Interview By Aaron Zaretsky
Transcribed By Preeya Narcis
It’s no secret that successfully having a big break in the music industry is one of the hardest things to achieve. Whether it's not having the connections you need to help get your name out there, or not knowing where to start, there is a program that can help emerging artists: FACTOR (Foundation Assisting Canadian Talent on Recordings)
In this Northern Touch interview, VIBE105 Correspondent Aaron Zaretsky speaks with Karina Moldovan - Communications and Stakeholders Relations Officer at FACTOR. We discuss what exactly FACTOR offers Canadian artists, the types of programs, what steps you can take to get closer to your goal, and how you can participate in the FACTOR program.
© FACTOR Canada
Aaron: What is FACTOR’s role in the Canadian music industry?
Karina: Generally, FACTOR provides funding primarily for Canadian artists, but also for Canadian record labels, artists managers, publishers, and distributors. We tend to fund a lot of events and conferences around the country as well. Through the funding we receive from the government of Canada and private radio broadcasters, we generally pay out about $20 million a year through grants, through these various programs that we have.
Aaron: FACTOR’s role is a lever through various programs. What are FACTOR’s most popular programs?
Karina: The two that are open to anyone to apply to at any time, are two jury programs. They're called Artist Development and Juried Sound Recording. We have three deadlines for those a year. The Artist Development program is a $2000 grant that can be used for pretty much anything that you want. It used to be called the demo program a few years ago, and was only $1500 but it was limited to having to create a demo recording. Whereas now a lot of people maybe find that's not where they want to start out, or it’s not really something they need at the moment. We’ve opened it up so if you want to make a video or you want to market a single that you have already created, we give you that $2000 to do just that. For the other program, the Juried Sound Recording program, to get that grant you should have a project that is focused on creating a full-length sound recording. To us, this means it should be at least six songs or 20 minutes in length. You also have access to extra money on top of that, to support that sound recording release. So if you do receive that grant you kind of have little envelopes of money earmarked for you for marketing and promotion, video production and showcase and tour support to obviously take that album you just made on the road or to have supporting materials created for it. On the higher end, the amount you can access for that is just under $50,000 which is assuming you’re also touring outside of Canada and you're doing some international dates something like that. But generally, that is a lot more money than Artist Development of course, so it depends what your goal is for that year.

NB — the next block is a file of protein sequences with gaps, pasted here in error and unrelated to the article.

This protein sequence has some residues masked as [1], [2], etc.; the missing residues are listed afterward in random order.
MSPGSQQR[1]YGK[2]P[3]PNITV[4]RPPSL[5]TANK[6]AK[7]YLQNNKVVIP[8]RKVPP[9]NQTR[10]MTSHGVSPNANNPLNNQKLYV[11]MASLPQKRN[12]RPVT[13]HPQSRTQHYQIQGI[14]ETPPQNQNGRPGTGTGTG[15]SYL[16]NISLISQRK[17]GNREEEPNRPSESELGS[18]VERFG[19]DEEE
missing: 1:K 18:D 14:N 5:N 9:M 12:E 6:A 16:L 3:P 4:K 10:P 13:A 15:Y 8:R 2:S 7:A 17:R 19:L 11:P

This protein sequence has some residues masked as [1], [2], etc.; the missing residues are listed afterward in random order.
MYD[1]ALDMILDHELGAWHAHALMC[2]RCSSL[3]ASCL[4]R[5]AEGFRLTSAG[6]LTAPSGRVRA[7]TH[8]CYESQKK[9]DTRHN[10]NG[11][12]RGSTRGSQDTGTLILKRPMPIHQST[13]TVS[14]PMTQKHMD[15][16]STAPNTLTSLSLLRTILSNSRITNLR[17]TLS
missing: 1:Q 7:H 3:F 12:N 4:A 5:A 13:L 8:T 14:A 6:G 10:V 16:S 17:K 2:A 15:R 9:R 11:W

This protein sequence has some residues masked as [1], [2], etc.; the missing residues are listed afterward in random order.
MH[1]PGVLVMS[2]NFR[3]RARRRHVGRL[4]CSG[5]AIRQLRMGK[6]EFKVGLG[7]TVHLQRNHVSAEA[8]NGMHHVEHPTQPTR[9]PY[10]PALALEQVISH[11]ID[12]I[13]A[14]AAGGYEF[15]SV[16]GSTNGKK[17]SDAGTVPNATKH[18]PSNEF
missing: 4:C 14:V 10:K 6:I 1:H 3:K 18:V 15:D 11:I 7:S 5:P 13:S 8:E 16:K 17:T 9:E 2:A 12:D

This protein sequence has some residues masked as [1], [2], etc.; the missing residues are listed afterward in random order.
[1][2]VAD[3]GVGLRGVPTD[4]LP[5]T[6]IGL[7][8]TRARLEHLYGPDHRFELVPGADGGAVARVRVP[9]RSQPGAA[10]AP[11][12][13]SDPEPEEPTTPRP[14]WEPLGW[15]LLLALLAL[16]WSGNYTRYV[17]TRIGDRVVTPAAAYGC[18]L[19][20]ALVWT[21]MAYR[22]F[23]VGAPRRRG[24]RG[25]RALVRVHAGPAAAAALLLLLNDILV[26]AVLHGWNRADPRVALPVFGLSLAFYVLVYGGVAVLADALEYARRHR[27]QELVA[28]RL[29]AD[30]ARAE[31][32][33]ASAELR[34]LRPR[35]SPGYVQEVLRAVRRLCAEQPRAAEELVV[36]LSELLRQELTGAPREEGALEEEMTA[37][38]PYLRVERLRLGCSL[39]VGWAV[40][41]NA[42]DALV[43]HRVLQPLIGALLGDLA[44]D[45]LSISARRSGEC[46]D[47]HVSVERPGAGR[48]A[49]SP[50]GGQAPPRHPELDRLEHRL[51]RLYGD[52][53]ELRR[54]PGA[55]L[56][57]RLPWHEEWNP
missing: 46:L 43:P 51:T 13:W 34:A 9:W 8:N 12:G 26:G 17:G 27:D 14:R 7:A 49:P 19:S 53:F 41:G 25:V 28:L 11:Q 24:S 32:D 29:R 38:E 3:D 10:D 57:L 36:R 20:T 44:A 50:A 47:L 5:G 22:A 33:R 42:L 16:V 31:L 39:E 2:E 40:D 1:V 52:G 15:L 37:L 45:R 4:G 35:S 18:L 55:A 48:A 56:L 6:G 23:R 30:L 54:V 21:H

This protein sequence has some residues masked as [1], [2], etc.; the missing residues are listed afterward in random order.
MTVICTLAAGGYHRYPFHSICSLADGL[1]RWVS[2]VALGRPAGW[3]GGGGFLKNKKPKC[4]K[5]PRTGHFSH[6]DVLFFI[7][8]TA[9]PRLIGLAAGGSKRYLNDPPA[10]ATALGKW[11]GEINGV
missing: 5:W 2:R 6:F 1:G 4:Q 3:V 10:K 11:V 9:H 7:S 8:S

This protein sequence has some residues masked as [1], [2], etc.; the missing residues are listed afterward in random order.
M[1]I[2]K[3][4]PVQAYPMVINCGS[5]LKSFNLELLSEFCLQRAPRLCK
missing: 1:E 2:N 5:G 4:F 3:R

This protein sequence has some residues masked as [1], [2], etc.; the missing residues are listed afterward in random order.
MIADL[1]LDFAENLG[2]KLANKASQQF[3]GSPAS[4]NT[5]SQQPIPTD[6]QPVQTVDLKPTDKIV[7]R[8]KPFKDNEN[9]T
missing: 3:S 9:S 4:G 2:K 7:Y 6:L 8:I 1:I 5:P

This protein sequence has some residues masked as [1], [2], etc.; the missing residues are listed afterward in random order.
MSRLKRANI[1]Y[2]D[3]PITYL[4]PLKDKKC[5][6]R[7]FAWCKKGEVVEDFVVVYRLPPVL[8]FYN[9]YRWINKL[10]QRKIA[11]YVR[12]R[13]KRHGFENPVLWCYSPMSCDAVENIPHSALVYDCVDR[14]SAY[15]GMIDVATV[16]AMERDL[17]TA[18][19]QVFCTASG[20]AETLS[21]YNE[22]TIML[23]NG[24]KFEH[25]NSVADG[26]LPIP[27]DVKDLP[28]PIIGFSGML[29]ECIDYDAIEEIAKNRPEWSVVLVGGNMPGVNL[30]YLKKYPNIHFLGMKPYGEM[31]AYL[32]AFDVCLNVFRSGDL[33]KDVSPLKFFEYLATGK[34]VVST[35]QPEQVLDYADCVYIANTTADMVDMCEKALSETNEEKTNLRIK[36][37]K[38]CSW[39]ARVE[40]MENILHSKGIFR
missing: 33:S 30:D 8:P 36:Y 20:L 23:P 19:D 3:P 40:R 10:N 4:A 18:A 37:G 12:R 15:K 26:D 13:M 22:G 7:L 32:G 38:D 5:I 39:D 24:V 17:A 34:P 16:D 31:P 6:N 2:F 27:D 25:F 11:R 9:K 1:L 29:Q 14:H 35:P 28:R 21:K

Aaron: For that $50,000 would you have to already be in the music industry?
Karina: No, not necessarily. There’s no prerequisite for applying for that. If you have a band and you want to make an album, there’s nothing stopping you from applying to it. It’s definitely a very competitive program so the chances of you getting it on the first try are, I don't want to say slim, but it is very competitive and a lot of people do apply to it. But as long as you have good music and a really well thought out marketing plan, there’s no reason you wouldn't be able to get it.
Aaron: In order to receive funds one must fill out an application. How long does the application process take?
Karina: It does depend. The actual process of being online and filling out the application shouldn’t take too long if you already have a plan in place. We do encourage people to prepare their materials ahead of time, so once you get to the website, and you’re in your portal and are filling all of that in, you’re really just uploading and filling out information you already have and know. For example, for the Juried Sound Recording program you need to include a full marketing plan, which can take some time to put together, but ideally that would all be ready to go well ahead of time. It just depends on how organized you are, but definitely don’t do it the day of or the day before. Give yourself some time to go online and see what you need first, and then go back, put all that stuff together and then come back and upload it. Especially, if you have questions, you want to leave yourself some time to call us. Maybe you come across something you’re not really sure of or what it means, you’re not sure what we’re asking from you. You want to be able to reach us, get the answer and not have to rush at the very end.